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The control of exotic bee diseases and their likely interactions with UK conditions - HH0817THB

Description
The increasing international trade in honey bees and migratory beekeeping practices have posed new threats to the bee industry in many parts of the world because of the introduction and spread of exotic pathogens or pests. Kashmir bee virus (KBV) is known to persist as a low-level inapparent infection in Apis mellifera in several countries but there is no evidence that it is currently present in Britain. A previous MAFF funded study (1990) detected KBV in the companion bees imported with queen honey bees from New Zealand and it is likely that package bees (small colony units) imported from the same country may harbour this infection. Recent work (HH0814) established that Varroa destructor effectively vectored KBV to both adult bees and pupae and that the virus could become established and persist in small colony units.

The overall objective of this proposal is to evaluate the possible risk of the introduction and establishment of KBV and other exotic virus infections through honey bee importations and to determine the potential impact of these on the UK bee industry in association with V. destructor and endemic honey bee pathogens. This will be achieved through laboratory and small scale field studies in a containment facility at IACR-Rothamsted, through collaboration with scientists in New Zealand, where detailed studies of interactions between endemic KBV infections and V. destructor can be undertaken for the first time, and by the development of molecular tools for the detection and recognition of inapparent virus infections in bee imports.

The project meets MAFF policy objectives with respect to bee health by providing the essential scientific underpinning for the development of efficient and cost effective strategies for disease management and the promotion of sustainable agricultural systems. Observations on the risk of establishment of exotic pathogens or pests of honey bees and their possible interaction with endemic infections would provide the essential knowledge to inform government policy on the importation of bees from third countries and to inform the bee industry on threats and measures to minimise the impact of disease.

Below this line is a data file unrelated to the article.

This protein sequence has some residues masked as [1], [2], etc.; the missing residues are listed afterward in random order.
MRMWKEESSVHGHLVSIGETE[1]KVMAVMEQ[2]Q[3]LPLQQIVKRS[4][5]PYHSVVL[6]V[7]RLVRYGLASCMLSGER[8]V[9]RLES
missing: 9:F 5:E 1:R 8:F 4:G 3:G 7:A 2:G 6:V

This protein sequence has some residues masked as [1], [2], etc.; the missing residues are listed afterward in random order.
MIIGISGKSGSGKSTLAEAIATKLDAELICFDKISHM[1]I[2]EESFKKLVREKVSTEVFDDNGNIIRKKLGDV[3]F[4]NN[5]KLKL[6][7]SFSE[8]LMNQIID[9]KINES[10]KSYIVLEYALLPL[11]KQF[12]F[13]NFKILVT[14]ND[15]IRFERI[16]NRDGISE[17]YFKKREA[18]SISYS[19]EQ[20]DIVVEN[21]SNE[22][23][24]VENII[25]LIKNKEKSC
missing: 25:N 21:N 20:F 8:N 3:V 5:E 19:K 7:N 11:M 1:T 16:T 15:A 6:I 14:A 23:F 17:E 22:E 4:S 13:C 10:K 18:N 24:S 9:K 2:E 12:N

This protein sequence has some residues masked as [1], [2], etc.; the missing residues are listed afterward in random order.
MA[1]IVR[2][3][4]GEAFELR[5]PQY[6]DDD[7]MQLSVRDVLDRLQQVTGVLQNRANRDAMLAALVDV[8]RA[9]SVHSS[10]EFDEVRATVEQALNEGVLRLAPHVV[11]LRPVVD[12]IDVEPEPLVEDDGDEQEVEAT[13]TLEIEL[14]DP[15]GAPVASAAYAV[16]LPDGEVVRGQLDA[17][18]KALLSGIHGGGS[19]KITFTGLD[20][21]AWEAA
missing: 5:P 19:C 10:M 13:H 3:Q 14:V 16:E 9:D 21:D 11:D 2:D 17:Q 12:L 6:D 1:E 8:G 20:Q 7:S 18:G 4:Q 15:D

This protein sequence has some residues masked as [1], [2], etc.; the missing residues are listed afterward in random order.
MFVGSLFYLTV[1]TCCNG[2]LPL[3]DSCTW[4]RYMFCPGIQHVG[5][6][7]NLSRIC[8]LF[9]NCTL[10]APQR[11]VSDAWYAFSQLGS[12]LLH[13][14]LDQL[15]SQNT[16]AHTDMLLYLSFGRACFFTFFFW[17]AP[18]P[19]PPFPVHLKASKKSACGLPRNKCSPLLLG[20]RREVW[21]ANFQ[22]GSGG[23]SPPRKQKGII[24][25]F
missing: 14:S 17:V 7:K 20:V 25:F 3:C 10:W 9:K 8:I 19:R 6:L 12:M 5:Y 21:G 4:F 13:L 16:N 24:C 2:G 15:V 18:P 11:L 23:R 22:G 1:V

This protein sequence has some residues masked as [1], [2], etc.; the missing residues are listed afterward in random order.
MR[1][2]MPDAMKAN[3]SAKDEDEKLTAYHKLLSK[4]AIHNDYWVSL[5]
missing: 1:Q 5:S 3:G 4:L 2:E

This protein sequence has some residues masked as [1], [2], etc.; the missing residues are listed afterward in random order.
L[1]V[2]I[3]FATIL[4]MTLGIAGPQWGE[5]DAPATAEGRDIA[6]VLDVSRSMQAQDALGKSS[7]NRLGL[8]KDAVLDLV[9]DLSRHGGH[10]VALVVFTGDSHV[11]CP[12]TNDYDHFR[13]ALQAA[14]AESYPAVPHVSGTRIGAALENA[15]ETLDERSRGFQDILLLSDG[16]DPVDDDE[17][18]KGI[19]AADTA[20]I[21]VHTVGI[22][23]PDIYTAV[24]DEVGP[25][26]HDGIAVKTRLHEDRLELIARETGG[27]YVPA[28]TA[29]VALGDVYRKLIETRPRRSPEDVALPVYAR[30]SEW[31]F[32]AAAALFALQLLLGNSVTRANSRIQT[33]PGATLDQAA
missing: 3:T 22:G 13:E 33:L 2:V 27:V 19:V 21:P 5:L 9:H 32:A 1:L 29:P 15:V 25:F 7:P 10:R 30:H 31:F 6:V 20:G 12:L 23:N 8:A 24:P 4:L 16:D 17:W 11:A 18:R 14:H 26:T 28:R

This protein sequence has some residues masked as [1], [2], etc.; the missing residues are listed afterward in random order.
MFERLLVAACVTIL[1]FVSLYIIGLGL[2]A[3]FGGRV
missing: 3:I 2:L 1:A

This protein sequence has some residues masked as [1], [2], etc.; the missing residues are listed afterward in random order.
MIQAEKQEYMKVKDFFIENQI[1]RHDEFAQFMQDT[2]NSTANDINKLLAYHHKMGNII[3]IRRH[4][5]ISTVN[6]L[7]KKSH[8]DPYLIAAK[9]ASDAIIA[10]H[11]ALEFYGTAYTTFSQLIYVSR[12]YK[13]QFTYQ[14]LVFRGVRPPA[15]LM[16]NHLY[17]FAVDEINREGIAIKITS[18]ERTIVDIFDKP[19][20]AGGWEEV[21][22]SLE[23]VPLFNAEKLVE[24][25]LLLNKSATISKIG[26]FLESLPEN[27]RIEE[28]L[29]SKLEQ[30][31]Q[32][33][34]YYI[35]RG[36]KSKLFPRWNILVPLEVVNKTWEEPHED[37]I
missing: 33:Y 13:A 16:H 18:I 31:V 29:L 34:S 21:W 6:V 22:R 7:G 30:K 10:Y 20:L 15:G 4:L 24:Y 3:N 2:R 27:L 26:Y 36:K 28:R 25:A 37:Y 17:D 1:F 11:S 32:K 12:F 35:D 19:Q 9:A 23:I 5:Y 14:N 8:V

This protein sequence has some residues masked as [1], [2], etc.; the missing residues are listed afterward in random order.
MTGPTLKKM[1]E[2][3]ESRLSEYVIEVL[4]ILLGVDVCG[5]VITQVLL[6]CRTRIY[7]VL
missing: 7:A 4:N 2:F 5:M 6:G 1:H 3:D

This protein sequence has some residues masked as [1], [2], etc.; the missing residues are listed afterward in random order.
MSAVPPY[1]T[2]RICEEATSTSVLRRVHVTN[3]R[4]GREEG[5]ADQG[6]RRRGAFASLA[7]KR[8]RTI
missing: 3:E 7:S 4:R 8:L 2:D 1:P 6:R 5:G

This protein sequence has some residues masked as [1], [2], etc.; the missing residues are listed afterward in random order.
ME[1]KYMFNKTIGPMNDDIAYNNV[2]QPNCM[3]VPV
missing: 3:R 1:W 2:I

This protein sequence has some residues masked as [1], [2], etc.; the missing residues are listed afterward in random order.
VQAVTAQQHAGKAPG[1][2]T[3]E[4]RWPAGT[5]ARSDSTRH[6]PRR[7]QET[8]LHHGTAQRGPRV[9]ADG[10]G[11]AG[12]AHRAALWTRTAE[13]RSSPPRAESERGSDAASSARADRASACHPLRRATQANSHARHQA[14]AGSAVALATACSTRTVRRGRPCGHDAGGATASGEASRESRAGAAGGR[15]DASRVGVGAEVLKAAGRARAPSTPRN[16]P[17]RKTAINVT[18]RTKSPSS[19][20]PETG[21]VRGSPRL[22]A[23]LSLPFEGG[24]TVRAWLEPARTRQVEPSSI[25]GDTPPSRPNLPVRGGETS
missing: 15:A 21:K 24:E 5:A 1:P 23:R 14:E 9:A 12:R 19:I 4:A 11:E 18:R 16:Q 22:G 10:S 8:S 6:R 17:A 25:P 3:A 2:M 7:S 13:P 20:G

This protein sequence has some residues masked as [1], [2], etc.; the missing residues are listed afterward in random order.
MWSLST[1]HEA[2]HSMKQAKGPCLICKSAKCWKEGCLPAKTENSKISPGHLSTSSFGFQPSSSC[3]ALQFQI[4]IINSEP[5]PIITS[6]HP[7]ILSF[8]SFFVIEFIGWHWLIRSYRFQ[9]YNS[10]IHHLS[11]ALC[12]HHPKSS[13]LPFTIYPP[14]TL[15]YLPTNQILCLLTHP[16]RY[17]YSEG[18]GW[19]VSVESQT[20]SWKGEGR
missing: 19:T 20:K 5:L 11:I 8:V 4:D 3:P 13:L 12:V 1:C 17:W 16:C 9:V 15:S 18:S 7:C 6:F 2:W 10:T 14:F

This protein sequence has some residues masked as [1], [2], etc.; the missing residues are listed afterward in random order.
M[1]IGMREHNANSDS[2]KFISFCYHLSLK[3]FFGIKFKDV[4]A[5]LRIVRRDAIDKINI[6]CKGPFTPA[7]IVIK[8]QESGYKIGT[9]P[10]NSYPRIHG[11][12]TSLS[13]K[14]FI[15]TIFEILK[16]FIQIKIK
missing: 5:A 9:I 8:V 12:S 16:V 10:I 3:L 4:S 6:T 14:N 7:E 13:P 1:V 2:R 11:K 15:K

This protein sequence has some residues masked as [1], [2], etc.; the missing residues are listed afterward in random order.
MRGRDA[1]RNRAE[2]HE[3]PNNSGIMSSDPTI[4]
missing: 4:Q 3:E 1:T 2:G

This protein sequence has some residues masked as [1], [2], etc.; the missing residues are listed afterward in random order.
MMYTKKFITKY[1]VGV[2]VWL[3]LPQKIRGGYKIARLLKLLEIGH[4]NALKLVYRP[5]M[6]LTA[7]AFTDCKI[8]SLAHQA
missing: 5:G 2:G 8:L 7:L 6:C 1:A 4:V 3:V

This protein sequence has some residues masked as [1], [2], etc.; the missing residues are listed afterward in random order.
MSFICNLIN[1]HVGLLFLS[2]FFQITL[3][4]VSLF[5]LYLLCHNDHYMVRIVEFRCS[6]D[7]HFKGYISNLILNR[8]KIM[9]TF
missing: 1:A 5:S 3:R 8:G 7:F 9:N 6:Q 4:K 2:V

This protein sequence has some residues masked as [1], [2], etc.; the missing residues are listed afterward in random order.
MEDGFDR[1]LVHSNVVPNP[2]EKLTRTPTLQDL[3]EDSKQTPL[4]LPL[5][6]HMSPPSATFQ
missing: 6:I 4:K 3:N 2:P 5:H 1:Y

Annual progress reports and a detailed final report of the research findings submitted to MAFF will provide the fundamental information on which to base decisions on the likelihood of the introduction, establishment, persistence and impact of certain virus infections and their interaction with endemic diseases. Scientific findings will be published in refereed journals and as popular articles in the beekeeping press. Information of relevance to the beekeeping sectors in both the UK and New Zealand will be made available through relevant trade publications, at institute open days and by the presentation of posters and lectures at international, national and local beekeeping association conventions and meetings.
Objective
The overall objective of this proposal is to evaluate the possible risk of the introduction of Kashmir bee virus (KBV) and other exotic virus infections through honey bee importations and to determine the potential impact of KBV on the UK bee industry in association with V. destructor and endemic honey bee pathogens. This will be achieved through laboratory and field studies in a containment facility at IACR-Rothamsted, through collaboration with scientists in New Zealand, where studies on the interaction of V. destructor and endemic KBV infection can be undertaken, and by the development of molecular tools for the detection and identification of inapparent virus infections in live bees. Strategic investigations and specific objectives in these areas are outlined below:

1. Determine the factors affecting the epidemiology of KBV infection in association with V. destructor and endemic honey bee pathogens in the UK.

2. Determine the effect of KBV and other honey bee virus infections in association with V. destructor in honey bee colonies in New Zealand.

3. Detect and identify inapparent virus infections in companion worker bees imported with queen honey bees.

4. Develop molecular methods to detect and differentiate honey bee virus infections.

Time-Scale and Cost
From: 2001

To: 2004

Cost: £330,000
Contractor / Funded Organisations
Rothamsted Research (BBSRC)
Keywords
Bee Health              
Disease Control              
Farming              
Horticulture              
Organic Farming              
Sustainable Farming and Food              
Sustainable Production              
Fields of Study
Horticulture
Horticulture